L.Leander: If you were stranded on a deserted island and could have Internet and a computer or a supply of paper and pens which would you choose?
Brian Beam: Depends…do I get electricity? If so, internet hands down. There’s plenty of programs where I could write. Besides, I type much faster than I write and I have horrible handwriting/drawing skills. Plus, it’d be much easier to send letters through email than in a bottle J.
L.Leander: Do you hear voices? What do they tell you? What do you tell them?
Brian Beam: They tell me to write their stories. I tell them to sit down, shut up, and wait their turn. I’m starting to wonder if this is an interview or a psychological screening questionnaire…
L.Leander: What is your very favorite part of being an author? Your least favorite?
Brian Beam: Having someone say they enjoyed my book is my favorite. When I first published The Dragon Gem, I told my wife that if just one person who was a complete stranger said they liked my book, it would all be worth it. Just reaching even one person truly validates what an author does. My least favorite is having so many ideas in my head and not having the time to dedicate to them.
L.Leander: Where did you grow up?
Brian Beam: I was born and raised in Bardstown, Kentucky (bourbon capital of the world as well as Rand McNally’s Most Beautiful Small Town in America 2012). It was one of those quaint towns that you hate growing up in as a kid and miss the minute you move away. My father still lives there, so I get to visit my hometown still. It’s just one of those friendly, historic towns.
L.Leander: Describe your ideal vacation (the sky’s the limit)
Brian Beam: All I want is a beach and no responsibilities. I’m not too hard to please J
L.Leander: If you could be either, which would you choose – a dog or a cat? Why?
Brian Beam: Definitely a cat. Cats are (usually) very independent. Plus, as a cat, I could look at everyone like they’re idiots or have an incredibly eclectic personality and people would be okay with it because I was a cat.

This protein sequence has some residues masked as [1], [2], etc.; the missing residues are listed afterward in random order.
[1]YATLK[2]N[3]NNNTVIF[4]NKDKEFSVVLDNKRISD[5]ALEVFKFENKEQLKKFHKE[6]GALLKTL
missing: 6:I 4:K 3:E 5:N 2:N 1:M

L.Leander: You are the co-host of CBS This Morning – who would you like to snag an interview with?
Brian Beam: Brandon Sanderson. He has some amazing thoughts on what it takes to be a good writer and write a good book. He teaches a creative writing class at BYU and one of his students taped a series of his lectures. I watched several of them and took so much away from them. I’d love the chance to pick his brain a bit. Maybe some of his creativity would rub off on me too.
L.Leander: Tell us a little about your most recent protagonist?
Brian Beam: Korin is sarcastic, good-natured, slightly flawed, and willing to put his life on the line for those he cares about. He’s not the perfect hero. He’s brave, but only to an extent. He’s smart, but not a genius. He’s a capable fighter, but still gets his butt handed to him. He is generous, yet not selfless. Basically, he’s real. Too often in books we get these cookie-cutter good guys and villains. I wanted to try to steer from that a bit.
Korin’s best friend is a magic talking wizard cat named Max, who is partially to blame for his sarcastic wit. Max is there to keep Korin grounded…and alive.
The Korin’s Journal trilogy will follow him on a journey that starts as a quest to find his parents that turns out to be much much more.
L.Leander: Thank you Brian for allowing me to interview you. Readers, you’ll definitely want to read Brian’s fantasy novel, The Dragon Gem. It’s available on Amazon. Click on the book cover below to purchase. You’ll be glad you did!
Be sure to grab a copy of The Dragon Gem – you’ll be glad you did! Click on the book cover to take you to the Amazon sale page. Be sure to give Brian some love in the comments section – he’d love to hear from you!Read Full Post | Make a Comment ( 14 so far )